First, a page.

When we think of Jamaica certain things come to mind. Most of us might think of the legendary Bob Marley. Some will conjure up images of beautiful Caribbean beaches or even some certain green medicine for our older readers.

One thing that will never be associated with the country of Jamaica is the beautiful game of football. We will always think of Usain Bolt or oddly enough even bob-sleighing but never football when thinking about Jamaican sport.

Football History

They aren’t a nation known for their football pedigree.

Jamaica currently sit 48th in the FIFA rankings but we know by now to take those rankings with a giant pinch of salt.

They have only ever appeared in one World Cup finals. That was back in World Cup 1998 in France. Jamaica came 3rd in Group H finishing behind Argentina and Croatia. They did pick up a win in their final game of the tournament beating Japan 2-1.

They’ve won six Caribbean Cups in their history. Along with two runner up medals in the CONCACAF Championship.

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Key Players

Like many countries with a small population the talent pool to pick from isn’t great.

A lot of the squad is made up of homegrown players.

Their most capped player is Ian Goodison with 128 caps. Goodison is most notable for playing with Tranmere Rovers. Their top scorer is Luton Shelton with 35 goals who had a year spell with Sheffield United.

Known names like Bayern Leverkusen’s Leon Bailey and Preston North End’s Daniel Johnson currently play for the national football team.

However, some of their players are born in other countries with Jamaican parents or grandparents.

This is a practice that the Jamaican Football Federation (JFF) are looking to implement strongly into their recruitment process going forward.

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New Recruits?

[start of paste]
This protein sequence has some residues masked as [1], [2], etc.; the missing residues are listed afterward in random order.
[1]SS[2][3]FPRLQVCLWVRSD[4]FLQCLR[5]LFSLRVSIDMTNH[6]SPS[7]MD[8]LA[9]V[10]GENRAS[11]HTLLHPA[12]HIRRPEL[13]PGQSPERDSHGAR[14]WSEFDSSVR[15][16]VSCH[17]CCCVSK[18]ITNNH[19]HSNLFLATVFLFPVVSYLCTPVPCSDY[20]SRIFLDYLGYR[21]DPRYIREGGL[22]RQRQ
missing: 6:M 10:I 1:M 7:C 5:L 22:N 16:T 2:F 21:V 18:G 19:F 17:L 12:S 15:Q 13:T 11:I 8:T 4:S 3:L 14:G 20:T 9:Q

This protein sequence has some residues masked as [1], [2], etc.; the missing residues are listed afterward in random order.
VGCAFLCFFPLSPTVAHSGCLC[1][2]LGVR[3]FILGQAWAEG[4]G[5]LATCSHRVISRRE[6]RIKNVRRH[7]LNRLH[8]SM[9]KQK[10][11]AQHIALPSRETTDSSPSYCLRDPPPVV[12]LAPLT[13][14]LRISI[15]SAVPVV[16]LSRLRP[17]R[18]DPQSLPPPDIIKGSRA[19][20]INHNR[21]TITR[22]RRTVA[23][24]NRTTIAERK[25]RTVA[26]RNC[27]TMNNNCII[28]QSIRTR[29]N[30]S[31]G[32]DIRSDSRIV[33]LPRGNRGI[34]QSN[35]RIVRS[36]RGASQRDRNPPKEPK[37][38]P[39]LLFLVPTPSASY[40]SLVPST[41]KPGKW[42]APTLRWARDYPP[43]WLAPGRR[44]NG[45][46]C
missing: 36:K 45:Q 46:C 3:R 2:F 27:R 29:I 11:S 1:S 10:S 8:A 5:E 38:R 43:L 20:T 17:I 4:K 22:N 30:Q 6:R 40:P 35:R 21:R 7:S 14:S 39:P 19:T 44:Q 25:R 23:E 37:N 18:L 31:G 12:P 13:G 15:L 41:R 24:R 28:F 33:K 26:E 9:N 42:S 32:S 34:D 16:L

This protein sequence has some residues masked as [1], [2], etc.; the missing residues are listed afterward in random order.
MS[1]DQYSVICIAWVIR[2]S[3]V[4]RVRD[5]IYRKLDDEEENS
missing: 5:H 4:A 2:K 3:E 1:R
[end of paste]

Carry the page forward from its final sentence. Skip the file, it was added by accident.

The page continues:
It is believed that the JFF have targeted several English players as possible targets that qualify to play for the Caribbean nation. An estimated 124 players across the top four tiers of English football have either Jamaican parents or grandparents.

Football agent Devon Porter is planning to contact a few high profiled English players. It’s hoped they can join the national team ahead of their upcoming World Cup qualifiers for Qatar 2022.

The list of players is believed to include Mason Greenwood, Kalvin Phillips, Ainsley Maitland-Niles and Mason Holgate. All of whom have at least one Jamaican parent. These are more of the higher profile names believed to be approached soon by the JFF.

You would imagine some are very unlikely to happen.

Mason Greenwood is one of the most exciting teenagers in the Premier League. It will be very unlikely that he won’t represent England at international level. With England manager Gareth Southgate assuring the four lads mentioned that they will play for England.

You could imagine some of them will only be played a handful of times to end the pursuit of other national teams.

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It Worked In The Past

It is a system that worked for Jamaica in the past. As they had a lot of English born players in their squad for the 1998 World Cup qualifications and finals.

While Southgate will be doing his best to stomp out this ambitious recruitment drive. It certainly is a good signal of intent from the JFF who want to become a bigger name of the international stage since playing their first competitive game way back in 1925.

While you would imagine the temptation of playing for England will be to much for a lot of these young players. It still might not be impossible for some of them.

Like I said I would be shocked if Mason Greenwood represents Jamaica.

But someone like Mason Holgate could realistically see it as an opportunity to play regular international football. Especially if Jamaica bring in young talented players from lower tier Premier League clubs and the Championship.

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Just look at someone as talented as Wilfred Zaha. An excellent English born player who didn’t fancy sitting on the bench for England. Zaha now proudly represents the Ivory Coast at international level.

While it is a different situation and the Ivory Coast are bigger than Jamaica on the football scale. It is still an example of a promising English player preferring to play regular football at international level.

This story is certainly a case of wait and see. But you must at least admire the ambition of Jamaica and their football federation.

While I would be shocked to see huge names put on the famous yellow jersey of the Caribbean nation.

If they can lure a few over they could be ones to watch and could add on to their single World Cup appearance.

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